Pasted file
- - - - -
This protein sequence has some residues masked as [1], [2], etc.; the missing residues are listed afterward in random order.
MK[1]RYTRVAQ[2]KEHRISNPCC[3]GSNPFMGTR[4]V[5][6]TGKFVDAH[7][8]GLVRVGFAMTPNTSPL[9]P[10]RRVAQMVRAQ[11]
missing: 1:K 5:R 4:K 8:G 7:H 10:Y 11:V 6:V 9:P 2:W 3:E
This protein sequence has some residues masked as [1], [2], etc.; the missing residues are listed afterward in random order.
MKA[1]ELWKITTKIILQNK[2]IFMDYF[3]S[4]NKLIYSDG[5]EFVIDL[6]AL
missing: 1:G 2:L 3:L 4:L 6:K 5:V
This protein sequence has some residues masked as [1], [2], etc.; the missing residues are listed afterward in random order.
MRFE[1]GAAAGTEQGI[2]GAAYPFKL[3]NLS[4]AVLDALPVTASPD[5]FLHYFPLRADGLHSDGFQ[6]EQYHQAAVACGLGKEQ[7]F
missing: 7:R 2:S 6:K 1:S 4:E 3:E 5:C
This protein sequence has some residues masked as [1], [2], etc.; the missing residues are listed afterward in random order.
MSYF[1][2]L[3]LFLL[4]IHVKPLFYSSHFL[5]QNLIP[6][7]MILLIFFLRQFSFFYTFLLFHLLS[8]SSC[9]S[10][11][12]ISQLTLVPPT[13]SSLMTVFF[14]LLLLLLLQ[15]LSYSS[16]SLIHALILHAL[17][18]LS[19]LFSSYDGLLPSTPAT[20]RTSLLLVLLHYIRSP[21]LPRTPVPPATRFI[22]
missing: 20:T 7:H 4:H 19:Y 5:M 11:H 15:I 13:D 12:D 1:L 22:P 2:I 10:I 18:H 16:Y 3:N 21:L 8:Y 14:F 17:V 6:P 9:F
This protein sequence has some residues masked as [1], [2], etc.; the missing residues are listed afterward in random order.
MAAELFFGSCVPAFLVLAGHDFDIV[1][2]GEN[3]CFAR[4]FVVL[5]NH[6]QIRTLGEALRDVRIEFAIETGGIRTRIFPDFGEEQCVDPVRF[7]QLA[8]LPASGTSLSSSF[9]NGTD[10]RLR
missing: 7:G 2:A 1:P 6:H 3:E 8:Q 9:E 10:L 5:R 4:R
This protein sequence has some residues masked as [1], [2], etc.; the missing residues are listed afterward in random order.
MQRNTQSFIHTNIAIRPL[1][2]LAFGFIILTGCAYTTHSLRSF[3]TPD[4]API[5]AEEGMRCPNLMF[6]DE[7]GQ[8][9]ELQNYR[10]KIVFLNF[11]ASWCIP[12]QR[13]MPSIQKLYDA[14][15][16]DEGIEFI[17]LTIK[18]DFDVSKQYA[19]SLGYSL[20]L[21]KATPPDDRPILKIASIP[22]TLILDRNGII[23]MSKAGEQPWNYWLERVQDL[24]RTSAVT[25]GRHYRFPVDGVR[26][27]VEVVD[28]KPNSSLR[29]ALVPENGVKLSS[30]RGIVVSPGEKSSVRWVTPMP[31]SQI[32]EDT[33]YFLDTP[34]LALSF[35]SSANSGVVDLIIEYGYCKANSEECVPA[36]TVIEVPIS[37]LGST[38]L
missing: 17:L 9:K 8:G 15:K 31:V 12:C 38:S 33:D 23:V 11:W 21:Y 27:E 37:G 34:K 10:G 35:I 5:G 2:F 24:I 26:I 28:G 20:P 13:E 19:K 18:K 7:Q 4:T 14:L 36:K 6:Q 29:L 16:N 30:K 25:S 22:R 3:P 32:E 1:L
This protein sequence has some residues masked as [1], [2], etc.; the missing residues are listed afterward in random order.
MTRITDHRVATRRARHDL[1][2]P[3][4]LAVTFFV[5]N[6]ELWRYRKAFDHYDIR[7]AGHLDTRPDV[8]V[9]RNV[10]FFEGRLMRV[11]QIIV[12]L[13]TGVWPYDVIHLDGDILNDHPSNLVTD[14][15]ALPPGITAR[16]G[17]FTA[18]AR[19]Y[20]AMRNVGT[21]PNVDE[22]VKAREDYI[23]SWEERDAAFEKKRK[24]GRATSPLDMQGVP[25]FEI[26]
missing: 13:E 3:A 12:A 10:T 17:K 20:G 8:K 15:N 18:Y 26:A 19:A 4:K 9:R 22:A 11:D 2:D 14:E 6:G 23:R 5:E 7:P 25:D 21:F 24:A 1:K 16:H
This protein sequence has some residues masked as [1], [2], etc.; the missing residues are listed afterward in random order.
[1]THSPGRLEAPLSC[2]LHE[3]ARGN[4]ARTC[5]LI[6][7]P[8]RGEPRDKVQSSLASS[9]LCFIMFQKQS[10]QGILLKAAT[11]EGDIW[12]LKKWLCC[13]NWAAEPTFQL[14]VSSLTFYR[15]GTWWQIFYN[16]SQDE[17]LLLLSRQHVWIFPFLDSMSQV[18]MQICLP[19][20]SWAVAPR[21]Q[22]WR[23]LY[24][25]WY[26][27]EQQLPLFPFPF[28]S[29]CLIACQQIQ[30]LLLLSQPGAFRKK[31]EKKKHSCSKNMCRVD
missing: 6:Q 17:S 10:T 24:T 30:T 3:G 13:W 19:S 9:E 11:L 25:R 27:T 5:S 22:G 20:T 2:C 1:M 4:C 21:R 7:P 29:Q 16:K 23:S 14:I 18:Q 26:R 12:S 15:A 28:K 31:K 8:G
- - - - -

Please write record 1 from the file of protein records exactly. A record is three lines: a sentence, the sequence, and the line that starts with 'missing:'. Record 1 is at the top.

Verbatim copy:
This protein sequence has some residues masked as [1], [2], etc.; the missing residues are listed afterward in random order.
MK[1]RYTRVAQ[2]KEHRISNPCC[3]GSNPFMGTR[4]V[5][6]TGKFVDAH[7][8]GLVRVGFAMTPNTSPL[9]P[10]RRVAQMVRAQ[11]
missing: 1:K 5:R 4:K 8:G 7:H 10:Y 11:V 6:V 9:P 2:W 3:E